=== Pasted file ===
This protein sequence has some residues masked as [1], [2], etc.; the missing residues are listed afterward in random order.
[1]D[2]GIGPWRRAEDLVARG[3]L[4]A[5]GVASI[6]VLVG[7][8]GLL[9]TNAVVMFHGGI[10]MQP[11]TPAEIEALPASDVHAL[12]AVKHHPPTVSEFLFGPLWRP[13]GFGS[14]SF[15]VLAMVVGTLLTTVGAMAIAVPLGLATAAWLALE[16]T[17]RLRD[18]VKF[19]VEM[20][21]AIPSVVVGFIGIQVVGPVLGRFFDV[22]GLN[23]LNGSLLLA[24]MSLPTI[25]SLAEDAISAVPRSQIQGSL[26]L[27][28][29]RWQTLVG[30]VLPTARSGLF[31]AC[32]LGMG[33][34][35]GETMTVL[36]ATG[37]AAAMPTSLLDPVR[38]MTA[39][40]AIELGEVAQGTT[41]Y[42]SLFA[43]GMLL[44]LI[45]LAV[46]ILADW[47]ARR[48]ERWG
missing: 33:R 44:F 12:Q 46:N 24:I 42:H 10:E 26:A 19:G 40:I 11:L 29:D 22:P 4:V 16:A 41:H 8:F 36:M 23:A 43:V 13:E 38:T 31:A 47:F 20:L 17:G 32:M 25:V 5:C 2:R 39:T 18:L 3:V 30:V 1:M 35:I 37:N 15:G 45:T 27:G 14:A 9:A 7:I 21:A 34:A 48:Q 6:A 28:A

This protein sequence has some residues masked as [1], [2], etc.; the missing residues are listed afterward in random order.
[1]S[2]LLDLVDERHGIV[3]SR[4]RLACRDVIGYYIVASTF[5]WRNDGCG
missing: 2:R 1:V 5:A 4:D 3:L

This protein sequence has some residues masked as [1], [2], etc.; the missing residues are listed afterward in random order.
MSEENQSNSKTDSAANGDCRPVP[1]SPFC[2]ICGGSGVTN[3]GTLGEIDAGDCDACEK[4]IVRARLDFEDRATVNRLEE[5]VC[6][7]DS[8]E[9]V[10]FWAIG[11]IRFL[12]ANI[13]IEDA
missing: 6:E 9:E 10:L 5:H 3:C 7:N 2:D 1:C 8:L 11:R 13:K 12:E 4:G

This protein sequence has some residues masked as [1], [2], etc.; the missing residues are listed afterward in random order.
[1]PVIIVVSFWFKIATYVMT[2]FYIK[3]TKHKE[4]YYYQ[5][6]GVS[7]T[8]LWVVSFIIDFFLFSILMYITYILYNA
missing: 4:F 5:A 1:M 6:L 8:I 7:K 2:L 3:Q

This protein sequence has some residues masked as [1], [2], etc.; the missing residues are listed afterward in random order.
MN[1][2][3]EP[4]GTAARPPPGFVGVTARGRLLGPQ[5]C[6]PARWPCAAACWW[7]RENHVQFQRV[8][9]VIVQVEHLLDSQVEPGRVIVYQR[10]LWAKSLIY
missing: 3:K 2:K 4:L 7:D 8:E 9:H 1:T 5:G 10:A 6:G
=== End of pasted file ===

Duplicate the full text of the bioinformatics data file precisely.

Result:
This protein sequence has some residues masked as [1], [2], etc.; the missing residues are listed afterward in random order.
[1]D[2]GIGPWRRAEDLVARG[3]L[4]A[5]GVASI[6]VLVG[7][8]GLL[9]TNAVVMFHGGI[10]MQP[11]TPAEIEALPASDVHAL[12]AVKHHPPTVSEFLFGPLWRP[13]GFGS[14]SF[15]VLAMVVGTLLTTVGAMAIAVPLGLATAAWLALE[16]T[17]RLRD[18]VKF[19]VEM[20][21]AIPSVVVGFIGIQVVGPVLGRFFDV[22]GLN[23]LNGSLLLA[24]MSLPTI[25]SLAEDAISAVPRSQIQGSL[26]L[27][28][29]RWQTLVG[30]VLPTARSGLF[31]AC[32]LGMG[33][34][35]GETMTVL[36]ATG[37]AAAMPTSLLDPVR[38]MTA[39][40]AIELGEVAQGTT[41]Y[42]SLFA[43]GMLL[44]LI[45]LAV[46]ILADW[47]ARR[48]ERWG
missing: 33:R 44:F 12:Q 46:N 24:I 42:H 10:E 26:A 19:G 40:I 11:L 29:D 22:P 4:V 16:A 41:H 8:F 36:M 23:A 43:V 13:E 38:T 31:A 47:F 20:L 17:G 32:M 25:V 5:C 2:R 39:T 18:L 3:V 30:V 1:M 35:I 37:N 15:G 45:T 27:G 14:A 9:A 7:I 21:A 34:A 48:Q 6:A 28:A

This protein sequence has some residues masked as [1], [2], etc.; the missing residues are listed afterward in random order.
[1]S[2]LLDLVDERHGIV[3]SR[4]RLACRDVIGYYIVASTF[5]WRNDGCG
missing: 2:R 1:V 5:A 4:D 3:L

This protein sequence has some residues masked as [1], [2], etc.; the missing residues are listed afterward in random order.
MSEENQSNSKTDSAANGDCRPVP[1]SPFC[2]ICGGSGVTN[3]GTLGEIDAGDCDACEK[4]IVRARLDFEDRATVNRLEE[5]VC[6][7]DS[8]E[9]V[10]FWAIG[11]IRFL[12]ANI[13]IEDA
missing: 6:E 9:E 10:L 5:H 3:C 7:N 2:D 1:C 8:L 11:R 13:K 12:E 4:G

This protein sequence has some residues masked as [1], [2], etc.; the missing residues are listed afterward in random order.
[1]PVIIVVSFWFKIATYVMT[2]FYIK[3]TKHKE[4]YYYQ[5][6]GVS[7]T[8]LWVVSFIIDFFLFSILMYITYILYNA
missing: 4:F 5:A 1:M 6:L 8:I 7:K 2:L 3:Q

This protein sequence has some residues masked as [1], [2], etc.; the missing residues are listed afterward in random order.
MN[1][2][3]EP[4]GTAARPPPGFVGVTARGRLLGPQ[5]C[6]PARWPCAAACWW[7]RENHVQFQRV[8][9]VIVQVEHLLDSQVEPGRVIVYQR[10]LWAKSLIY
missing: 3:K 2:K 4:L 7:D 8:E 9:H 1:T 5:G 10:A 6:G